Paul and Jane Bogle outside Saint Mary’s Church, Maynooth, after his ordination as deacon last night (Photograph: Patrick Comerford, 2010)
Today is the tenth anniversary of my ordination as deacon and yesterday was the ninth anniversary of my ordination as priest – on both occasions by Archbishop Walton Empey in Christ Church Cathedral, Dublin.
Yesterday was also the Festival of the Birth of Saint John the Baptist, and I was reminded of the significance of my own ordination, as a deacon and priest, ten and nine years ago, when I attended the ordination of the Revd Paul Bogle as deacon by Bishop Richard Clarke of Meath and Kildare in Saint Mary’s Church, Maynooth, Co Kildare.
We were reminded in his sermon that the servant role of a deacon is the foundation for all ordained ministry, and that we remain deacons when we are later ordained priests or bishops, charged with brining the “sympathy of God” into the world.
There was a good turnout from this year’s Third Year students being ordained being ordained deacons, many from last year, and clergy from the Dioceses of Meath and Kildare and from Dublin and Glendalough.
Maynooth was once part of the Diocese of Glendalough, but in 1940 it was transferred to the Diocese of Meath and united to the Dunboyne group of parishes.
Saint Mary’s Church, Maynooth, glimpsed through an arch in Saint Patrick’s College, Maynooth, Stoyte House, Maynooth, last night (Photograph: Patrick Comerford, 2010)
Saint Mary’s is a beautiful 13th century parish church, standing on the perimeter of the campus of Saint Patrick’s College, Maynooth. Saint Mary’s Church and Maynooth Castle frame the college gates. The back of the church and churchyard contains fragments of the mediaeval curtain wall of the castle.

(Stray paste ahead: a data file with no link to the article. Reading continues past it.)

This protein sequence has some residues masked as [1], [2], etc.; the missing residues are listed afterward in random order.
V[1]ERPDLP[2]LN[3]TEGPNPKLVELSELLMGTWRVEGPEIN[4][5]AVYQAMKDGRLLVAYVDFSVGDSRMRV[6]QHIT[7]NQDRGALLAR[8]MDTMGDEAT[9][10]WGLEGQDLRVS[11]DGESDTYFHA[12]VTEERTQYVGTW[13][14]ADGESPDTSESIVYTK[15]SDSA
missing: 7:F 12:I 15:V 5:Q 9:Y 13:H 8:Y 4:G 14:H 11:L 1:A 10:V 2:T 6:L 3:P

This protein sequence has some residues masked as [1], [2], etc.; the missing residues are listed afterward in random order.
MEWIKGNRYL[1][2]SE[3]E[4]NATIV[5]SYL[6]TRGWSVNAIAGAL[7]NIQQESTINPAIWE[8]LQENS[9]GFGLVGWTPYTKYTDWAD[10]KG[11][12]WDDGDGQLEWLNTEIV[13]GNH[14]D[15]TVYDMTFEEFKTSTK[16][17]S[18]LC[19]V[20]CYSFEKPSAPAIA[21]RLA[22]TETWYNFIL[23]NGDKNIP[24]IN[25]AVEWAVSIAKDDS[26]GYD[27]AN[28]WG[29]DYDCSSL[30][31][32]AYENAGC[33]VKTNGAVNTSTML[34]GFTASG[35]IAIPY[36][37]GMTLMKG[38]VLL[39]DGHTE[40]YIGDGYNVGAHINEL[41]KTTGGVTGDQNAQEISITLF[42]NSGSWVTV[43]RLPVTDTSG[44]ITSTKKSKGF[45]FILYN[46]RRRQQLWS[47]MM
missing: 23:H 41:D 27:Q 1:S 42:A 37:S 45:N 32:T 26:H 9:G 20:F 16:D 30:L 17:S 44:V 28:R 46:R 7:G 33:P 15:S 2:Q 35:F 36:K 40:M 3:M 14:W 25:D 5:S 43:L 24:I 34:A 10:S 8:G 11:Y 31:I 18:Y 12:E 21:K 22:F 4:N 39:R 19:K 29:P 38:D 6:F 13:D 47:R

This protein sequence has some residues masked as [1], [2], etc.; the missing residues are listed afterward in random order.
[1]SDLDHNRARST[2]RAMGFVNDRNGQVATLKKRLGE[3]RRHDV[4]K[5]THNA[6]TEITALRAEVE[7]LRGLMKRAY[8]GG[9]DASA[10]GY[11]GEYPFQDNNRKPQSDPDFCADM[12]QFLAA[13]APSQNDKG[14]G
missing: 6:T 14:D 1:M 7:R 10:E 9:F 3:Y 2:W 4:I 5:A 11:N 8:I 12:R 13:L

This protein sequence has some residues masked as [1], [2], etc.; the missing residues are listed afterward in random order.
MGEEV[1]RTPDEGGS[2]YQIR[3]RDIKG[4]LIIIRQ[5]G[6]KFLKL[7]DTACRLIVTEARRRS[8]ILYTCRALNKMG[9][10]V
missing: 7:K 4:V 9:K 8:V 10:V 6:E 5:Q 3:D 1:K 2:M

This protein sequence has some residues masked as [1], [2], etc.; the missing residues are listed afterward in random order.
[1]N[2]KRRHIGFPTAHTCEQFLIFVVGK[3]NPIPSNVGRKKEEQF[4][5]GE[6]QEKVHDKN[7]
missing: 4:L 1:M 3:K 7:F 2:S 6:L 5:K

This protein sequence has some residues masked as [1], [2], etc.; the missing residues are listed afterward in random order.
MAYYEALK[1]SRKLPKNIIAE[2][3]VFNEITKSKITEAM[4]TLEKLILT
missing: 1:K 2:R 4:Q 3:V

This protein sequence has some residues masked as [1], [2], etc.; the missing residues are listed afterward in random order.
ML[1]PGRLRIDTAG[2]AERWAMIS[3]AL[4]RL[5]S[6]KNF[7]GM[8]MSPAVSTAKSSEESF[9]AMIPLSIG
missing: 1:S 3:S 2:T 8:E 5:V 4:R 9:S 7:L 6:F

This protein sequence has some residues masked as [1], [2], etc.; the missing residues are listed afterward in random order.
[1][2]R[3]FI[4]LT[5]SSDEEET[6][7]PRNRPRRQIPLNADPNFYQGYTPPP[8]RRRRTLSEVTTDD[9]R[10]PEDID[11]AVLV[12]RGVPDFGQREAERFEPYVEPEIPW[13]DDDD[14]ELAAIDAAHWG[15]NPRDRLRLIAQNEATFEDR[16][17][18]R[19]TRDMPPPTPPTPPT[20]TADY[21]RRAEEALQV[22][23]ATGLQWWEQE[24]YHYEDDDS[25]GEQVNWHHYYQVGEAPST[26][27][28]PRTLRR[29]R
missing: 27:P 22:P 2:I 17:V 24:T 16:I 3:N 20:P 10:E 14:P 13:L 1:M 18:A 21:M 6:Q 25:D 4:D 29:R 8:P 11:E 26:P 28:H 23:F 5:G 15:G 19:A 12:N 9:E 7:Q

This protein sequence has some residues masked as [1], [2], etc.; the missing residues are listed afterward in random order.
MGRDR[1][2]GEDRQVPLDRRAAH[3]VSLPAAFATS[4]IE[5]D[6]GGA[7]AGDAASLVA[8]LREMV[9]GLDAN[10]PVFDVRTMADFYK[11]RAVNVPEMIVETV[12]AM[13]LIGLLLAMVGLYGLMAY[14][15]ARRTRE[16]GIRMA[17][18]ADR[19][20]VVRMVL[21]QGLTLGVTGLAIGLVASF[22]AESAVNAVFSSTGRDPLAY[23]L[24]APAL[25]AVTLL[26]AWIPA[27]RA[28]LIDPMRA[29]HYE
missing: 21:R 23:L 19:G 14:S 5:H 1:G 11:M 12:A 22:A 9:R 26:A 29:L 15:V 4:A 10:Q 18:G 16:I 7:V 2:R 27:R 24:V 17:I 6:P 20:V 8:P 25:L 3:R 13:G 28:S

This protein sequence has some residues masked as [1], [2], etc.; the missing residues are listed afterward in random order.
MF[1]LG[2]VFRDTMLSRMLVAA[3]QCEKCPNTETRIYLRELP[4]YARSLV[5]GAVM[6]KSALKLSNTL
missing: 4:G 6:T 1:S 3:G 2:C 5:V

The church was originally built as a private chapel for the neighbouring castle, and in 1248 the church was made a Prebend of Saint Patrick’s Cathedral, Dublin.
Like a lot of old Maynooth, the early history of Saint Mary’s is closely tied to the history of the FitzGerald family. In 1518 Garret Óg FitzGerald, son of the Great Earl of Kildare, Garret Mór FitzGerald, established a college at Maynooth Castle and rebuilt Saint Mary’s Church, annexing it to the college. The tower at the west end of the church was probably the former residence of the clergy and is all that remains of the 16th century collegiate church.
In the 1530s, the FitzGerald property was forfeited to the crown and Saint Mary became crown property. The church was extensively renovated by Richard Boyle, Earl of Cork, father-in-law of George FitzGerald, Earl of Kildare, in the 1630s at the same time as the castle was being rebuilt.
FitzGerald heraldic emblems decorate the mediaeval windows in Saint Mary’s Church, Maynooth (Photograph: Patrick Comerford, 2010)
During the wars of the 1640s both the castle and the church were severely damaged. But in 1770, James FitzGerald, 20th Earl of Kildare and 1st Duke of Leinster – who also built Leinster House as his town house in Dublin – repaired Saint Mary’s Church as the parish church of Maynooth. The 15th century tower later became a mausoleum for the third Duke and Duchess of Leinster.
The small organ, which we heard last night, dates from around 1820 and is one of very few untouched Telford organs remaining in Ireland. The east window, which is made of wood, comes from an old church at Laraghbryan.
Afterwards, the Revd Janice Aiton, the select vestry and the parishioners of Dunboyne and Rathmoylon Union invited us back to the Glenroyal Hotel for a reception.
It was after 11 when I left Maynooth last night. The sky was getting cloudy, but there was a still a dusky evening light and the full moon was clearly visible. And I gave thanks for ten years in ministry as a deacon and nine as a priest.
God our Father, Lord of all the world,
we thank you that through your Son
you have called us into the fellowship of your universal Church.
Hear our prayer for your faithful people
that in their vocation and ministry
they may be instruments of your love,
and give to these your servants now to be ordained
the needful gifts of grace;
through our Lord and Saviour Jesus Christ. Amen.
Canon Patrick Comerford is Director of Spiritual Formation, the Church of Ireland Theological Institute, and a canon of Christ Church Cathedral, Dublin